A Black-owned business in Northampton provides a holistic fitness space

The CEO of Africana Dance Studio shared her mission of providing a holistic space where people can get fit as a community through dance and other workouts

Chris+McLaughlin+%2F+Daily+Collegian+

Chris McLaughlin / Daily Collegian

By Samourra Rene, Collegian Staff

She’s a mom, college student, fitness instructor, business owner and Board of Director; all of the hats that Aimee Salmon wears make it even more admirable when one learns how much she has dedicated to building her fitness brand.

While attending an entrepreneurship capstone class at Mount Holyoke College, Salmon learned about various aspects of business such as marketing and pricing plans. For her class project, Salmon had to start a company. She had previous experience as a fitness instructor training client, so a fitness-oriented business seemed natural for Salmon. The birth of Africana Dance Studio swiftly followed suit in 2017 after Salmon began working on the business website.

A life-long learner, Salmon sought to acquire more credentials and fitness knowledge while expanding her business. Salmon became certified as a Strong Nation High Intensity Interval Training instructor, Zumba Gold instructor and personal trainer, among other certifications. Salmon sought to accumulate the most thorough knowledge she could for her clients, whom she centers her work around.

Her clients’ holistic well-being is of the utmost importance to her, which is why she enjoys sharing her love of dance in classes.

“Dance becomes a language to us, it brings us together,” Salmon eloquently articulated with a gleam in her eyes, as she spoke about her passion for dance. Through dance movement, Salmon was able to connect to her new community in Northampton after immigrating from the Democratic Republic of Congo. She instantly fell in love with the Zumba dance class she took at the Northampton YMCA and desired to provide that same joy and connection to others.

Salmon’s fitness classes are a continuation of her lifelong mission to help people. Her work as the former Administrator of CAMME DRC, a non-profit organization dedicated to providing quality education to children in the Democratic Republic of Congo (DRC) at a reasonable cost, seems worlds away from her current fitness entrepreneurial pursuits, but she still exhibits the same values of education and accessibility through her daily practices.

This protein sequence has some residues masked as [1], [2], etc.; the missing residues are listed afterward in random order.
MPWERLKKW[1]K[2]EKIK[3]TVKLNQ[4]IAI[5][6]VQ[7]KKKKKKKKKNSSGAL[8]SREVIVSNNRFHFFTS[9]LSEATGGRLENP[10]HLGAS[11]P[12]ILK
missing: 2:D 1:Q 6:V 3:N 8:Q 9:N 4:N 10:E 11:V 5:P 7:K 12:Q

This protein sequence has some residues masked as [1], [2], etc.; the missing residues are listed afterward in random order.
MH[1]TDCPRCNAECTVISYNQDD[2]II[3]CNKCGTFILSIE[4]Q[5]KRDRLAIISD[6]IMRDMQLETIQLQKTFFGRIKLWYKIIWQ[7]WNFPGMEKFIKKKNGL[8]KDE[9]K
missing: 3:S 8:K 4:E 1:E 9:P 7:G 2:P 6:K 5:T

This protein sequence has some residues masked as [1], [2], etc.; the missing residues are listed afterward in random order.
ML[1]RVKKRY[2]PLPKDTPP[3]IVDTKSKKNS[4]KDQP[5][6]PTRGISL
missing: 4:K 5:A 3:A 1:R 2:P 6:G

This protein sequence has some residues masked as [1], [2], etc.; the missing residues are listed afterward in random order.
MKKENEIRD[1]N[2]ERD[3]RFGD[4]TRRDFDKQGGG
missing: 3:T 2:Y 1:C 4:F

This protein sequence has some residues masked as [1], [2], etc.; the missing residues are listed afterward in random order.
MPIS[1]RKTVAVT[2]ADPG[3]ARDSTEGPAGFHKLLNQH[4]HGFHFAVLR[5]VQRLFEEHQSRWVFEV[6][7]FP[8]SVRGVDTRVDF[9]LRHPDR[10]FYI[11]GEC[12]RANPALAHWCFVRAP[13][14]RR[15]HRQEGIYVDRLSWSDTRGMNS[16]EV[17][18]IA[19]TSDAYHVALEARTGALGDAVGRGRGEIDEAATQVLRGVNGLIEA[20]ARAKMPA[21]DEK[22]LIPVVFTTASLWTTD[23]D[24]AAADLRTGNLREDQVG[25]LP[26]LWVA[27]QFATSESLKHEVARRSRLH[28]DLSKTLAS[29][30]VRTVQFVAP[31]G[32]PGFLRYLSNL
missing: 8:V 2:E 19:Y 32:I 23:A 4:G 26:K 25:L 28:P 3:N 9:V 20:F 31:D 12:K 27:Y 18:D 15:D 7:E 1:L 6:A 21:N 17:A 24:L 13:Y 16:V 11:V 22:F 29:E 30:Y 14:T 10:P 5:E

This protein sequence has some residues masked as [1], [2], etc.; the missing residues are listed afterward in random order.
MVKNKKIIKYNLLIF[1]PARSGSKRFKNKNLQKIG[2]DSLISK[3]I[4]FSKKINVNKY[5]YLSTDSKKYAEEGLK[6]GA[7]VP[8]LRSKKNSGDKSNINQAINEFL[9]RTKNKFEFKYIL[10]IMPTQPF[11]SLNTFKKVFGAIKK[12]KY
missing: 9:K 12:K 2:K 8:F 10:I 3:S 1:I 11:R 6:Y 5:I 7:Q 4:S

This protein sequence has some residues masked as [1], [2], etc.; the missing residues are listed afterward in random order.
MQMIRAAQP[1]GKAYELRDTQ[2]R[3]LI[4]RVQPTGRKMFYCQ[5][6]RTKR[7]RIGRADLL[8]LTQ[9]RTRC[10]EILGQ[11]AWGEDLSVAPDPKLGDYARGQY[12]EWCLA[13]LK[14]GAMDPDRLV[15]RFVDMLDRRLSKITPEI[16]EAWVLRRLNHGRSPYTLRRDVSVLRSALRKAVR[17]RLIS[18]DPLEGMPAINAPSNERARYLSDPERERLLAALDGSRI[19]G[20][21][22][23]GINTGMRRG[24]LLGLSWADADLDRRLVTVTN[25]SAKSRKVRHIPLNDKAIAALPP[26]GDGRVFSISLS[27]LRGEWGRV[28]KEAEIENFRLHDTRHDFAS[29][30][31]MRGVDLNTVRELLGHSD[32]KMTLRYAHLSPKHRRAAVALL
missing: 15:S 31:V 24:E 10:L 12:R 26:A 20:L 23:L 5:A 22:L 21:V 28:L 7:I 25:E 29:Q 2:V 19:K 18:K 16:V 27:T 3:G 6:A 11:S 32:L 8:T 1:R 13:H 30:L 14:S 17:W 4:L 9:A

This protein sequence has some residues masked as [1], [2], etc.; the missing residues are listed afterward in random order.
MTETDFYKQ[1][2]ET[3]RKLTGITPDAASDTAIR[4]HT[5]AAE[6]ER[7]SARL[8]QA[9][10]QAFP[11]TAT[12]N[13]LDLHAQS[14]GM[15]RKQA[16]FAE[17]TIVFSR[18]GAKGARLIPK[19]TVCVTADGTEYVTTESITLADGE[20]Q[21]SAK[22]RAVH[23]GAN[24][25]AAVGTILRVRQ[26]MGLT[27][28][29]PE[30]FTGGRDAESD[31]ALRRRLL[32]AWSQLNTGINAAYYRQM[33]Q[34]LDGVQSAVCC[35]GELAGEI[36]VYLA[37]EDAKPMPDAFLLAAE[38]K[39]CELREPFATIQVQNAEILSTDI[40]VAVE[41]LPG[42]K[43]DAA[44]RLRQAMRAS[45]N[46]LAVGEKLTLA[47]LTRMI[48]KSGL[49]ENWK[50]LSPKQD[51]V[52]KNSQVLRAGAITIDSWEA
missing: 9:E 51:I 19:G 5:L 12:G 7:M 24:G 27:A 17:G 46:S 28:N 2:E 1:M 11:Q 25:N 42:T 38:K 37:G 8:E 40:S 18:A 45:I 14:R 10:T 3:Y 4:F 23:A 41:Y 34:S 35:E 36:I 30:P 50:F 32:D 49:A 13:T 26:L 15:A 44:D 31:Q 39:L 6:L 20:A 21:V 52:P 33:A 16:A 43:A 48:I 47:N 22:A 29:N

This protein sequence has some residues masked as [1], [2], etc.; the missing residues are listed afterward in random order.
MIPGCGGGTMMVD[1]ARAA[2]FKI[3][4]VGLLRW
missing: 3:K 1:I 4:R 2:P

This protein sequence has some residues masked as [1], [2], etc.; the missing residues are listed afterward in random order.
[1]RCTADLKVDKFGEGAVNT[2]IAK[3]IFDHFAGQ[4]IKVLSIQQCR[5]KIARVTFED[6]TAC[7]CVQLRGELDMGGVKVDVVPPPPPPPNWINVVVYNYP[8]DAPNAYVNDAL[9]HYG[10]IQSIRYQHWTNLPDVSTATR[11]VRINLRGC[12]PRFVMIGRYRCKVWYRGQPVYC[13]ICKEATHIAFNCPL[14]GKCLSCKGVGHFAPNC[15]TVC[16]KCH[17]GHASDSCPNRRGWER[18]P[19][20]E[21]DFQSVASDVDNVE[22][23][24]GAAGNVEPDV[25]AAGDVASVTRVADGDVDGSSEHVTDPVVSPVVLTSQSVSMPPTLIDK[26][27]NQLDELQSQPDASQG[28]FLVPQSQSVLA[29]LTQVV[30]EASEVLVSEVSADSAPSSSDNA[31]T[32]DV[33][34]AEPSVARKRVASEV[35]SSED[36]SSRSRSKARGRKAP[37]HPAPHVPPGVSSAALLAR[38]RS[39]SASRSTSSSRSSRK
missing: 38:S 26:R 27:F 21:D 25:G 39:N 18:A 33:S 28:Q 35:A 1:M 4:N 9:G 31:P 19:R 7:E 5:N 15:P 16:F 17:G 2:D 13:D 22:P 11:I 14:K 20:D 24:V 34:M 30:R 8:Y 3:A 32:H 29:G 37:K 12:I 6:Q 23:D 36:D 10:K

When asked about the advice she would give to aspiring entrepreneurs, Salmon encouraged those to self-evaluate their strengths and weaknesses and “research and find as many resources as you can to help you be better at whatever you desire to do.” Salmon practices what she preaches and is still constantly learning herself—she has been pursuing her Bachelor’s in psychology and education with a minor in entrepreneurship, organizations & society at Mount Holyoke College.

She finds her psychology classes particularly useful in becoming a better teacher. Her growing knowledge of people’s learning styles has been instrumental to her in growing as a teacher. She recognizes that not only is she a fitness entrepreneur, but a fitness educator. Salmon strives not only to help everyone that steps into her classes meet their goals, but also to provide a holistic experience for them after learning about the connection between mental health and exercise. Salmon prioritizes creating a community first and emphasizing social interactions with one another so everyone can feel connected and comfortable. Her psychology classes have also taught her about eating disorders, which made her aware of the importance of body positivity.

“My clients leave feeling happy and energized after my classes,” Salmon proudly stated.

Salmon wants to spread as much positivity and joy as possible, which is why she aims to make fitness classes accessible. The standard monthly price to have access to all online and in-person classes at Africana Dance Studio is $60. However, through the BIPOC Access program, low-income and minority communities can get a significant price deduction of $10.

“I know what it means to be poor, and I want to help reduce the health inequality in this country,” Salmon said as she described how growing up disadvantaged in the Congo formed her values to create accessibility for health and fitness. Anyone who meets the criteria can sign up for the BIPOC Access program by clicking this link.

Providing opportunities such as the BIPOC Access program motivates Salmon to keep pushing through obstacles. “You have to keep in mind that you are building something bigger than yourself,” she said.

She plans to do just that with her expansion plans, as she is teaching her fitness classes online and in rented studio spaces in South Amherst and Northampton. Her goal for the upcoming years is to have a full-time permanent studio space where there are more trainers and customers in a constant flood of activities working together to build a holistic caring community.

Salmon’s online and in-person classes can be booked here. Her in-person classes are located in South Amherst at Studio 116, 460 W. St and in Northampton at Workroom Theater in the Northampton Center For The Arts on 33 Hawley St.

Samourra Rene can be reached at [email protected]